1923, Newburgh, New York
– 2015, Spencertown, New York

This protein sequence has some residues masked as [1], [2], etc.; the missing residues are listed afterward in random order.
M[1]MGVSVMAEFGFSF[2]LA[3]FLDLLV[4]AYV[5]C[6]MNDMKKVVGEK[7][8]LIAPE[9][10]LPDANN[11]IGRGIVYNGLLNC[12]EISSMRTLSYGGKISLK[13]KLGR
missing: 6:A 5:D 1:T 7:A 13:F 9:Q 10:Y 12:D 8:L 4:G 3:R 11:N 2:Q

Kelly’s studies of art in Brooklyn, Boston and Paris were interrupted by military service, when he was stationed in England and France in 1944–45. Inspired by the artistic principle of chance and the collage techniques espoused by Jean Arp and Constantin Brancusi, Kelly produced his first Shaped Canvases – composite pictures assembled from several non-rectangular panels. His discovery in 1952 of Monet’s late work infused him with a new freedom of painterly expression: he began working in extremely large formats and explored the concepts of seriality and monochrome paintings. During the 1960s he started working with irregularly angled canvases and in the 1970s he added curved shapes to his repertoire. In the 1980s he exchanged his mute palette for brilliant colours and biomorphic forms. Since the 1960s Kelly has also had success as a printmaker, producing over 130 editions of prints in collaboration with the Gemini G.E.L. workshop in Los Angeles.